"Of course, a government might require only implantation of the contraceptive capsule, leaving its removal to the individual's discretion but requiring reimplantation after childbirth. Since having a child would require positive action (removal of the capsule), many more births would be prevented than in the reverse situation.Holdren and his co-authors also tackle the problem of illegitimacy, recognizing that it could be one consequence of a society which, in its effort to limit births, downgrades the value of intact nuclear families and encourages lifelong bachelorhood: Responsible parenthood ought to be encouraged and illegitimate childbearing could be strongly discouraged. One way to carry out this disapproval might be to insist that all illegitimate babies be put up for adoption -- especially those born to minors, who generally are not capable of caring properly for a child alone...It would even be possible to require pregnant single women to marry or have abortions, perhaps as an alternative to placement for adoption, depending on the society.
Perhaps you'd like to tell us what exactly "below health concerns" is? Is it the same type of harmless radiation that the U.S. government said was present at the Three Mile Island nuclear facility? Because that "safe" radiation caused an increase in lung cancers all over the area in a span of SIX YEARS, and yet you come out nearly 2 weeks after a much bigger accident in Japan and declare everything is safe, but have zero proof.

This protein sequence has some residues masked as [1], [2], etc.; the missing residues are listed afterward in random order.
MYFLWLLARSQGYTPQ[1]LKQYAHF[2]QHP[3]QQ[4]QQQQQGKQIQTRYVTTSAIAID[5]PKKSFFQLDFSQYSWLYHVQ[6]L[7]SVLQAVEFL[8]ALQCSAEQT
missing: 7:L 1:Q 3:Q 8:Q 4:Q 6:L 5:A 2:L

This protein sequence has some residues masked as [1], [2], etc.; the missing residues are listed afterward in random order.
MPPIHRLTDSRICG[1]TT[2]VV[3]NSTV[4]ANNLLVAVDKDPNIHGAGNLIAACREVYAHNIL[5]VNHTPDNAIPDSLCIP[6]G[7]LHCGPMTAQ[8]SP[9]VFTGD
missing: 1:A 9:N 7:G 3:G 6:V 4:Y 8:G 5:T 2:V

That's fine, I can see you're not here to actually present any credible proof or a coherent argument, you're just here to act cool because it's trendy to laugh in the face of possible danger (we don't know just how dangerous or not this "plume" will be). So you sir, have yourself a good day, and I really wish you are right and all the best to yourself and your family - I hope the plume misses all of us, and has no effect on anyone.
Yes, it's baloney, though I doubt..
Really? That's it?!.. This is your entire argument? Basically whatever I say is true because I said so... so there!
Really, no effort at all put into any sort of coherent counter argument.
I guess the fact that nuclear fall out from Chernobyl made to it the U.S. and Canada in about 11 (ref 3) days and covered almost all of Europe totally escaped you (ref 1). Or the fact that grains of sand from the Mongolian deserts make it over to the U.S. each year even though it is much farther than the eastern coast of Japan(ref 2). But God forbid people take precautions, that would be un-American I guess.
If you're so against protecting yourself, at least do it for your children, or the people around you, don't be so self-fish.
The Obama administration's reported push for stronger federal oversight over online privacy is likely to be welcomed by privacy advocates increasingly concerned about the data-collection and data-sharing practices of big Internet companies and marketing companies.
There you go, this is what it's all about, always has been, and always will be.
....overseen by an independent board (much like Australia's Reserve Bank the Fed
Yes, and we all know how well Federal Reserve banks manage things.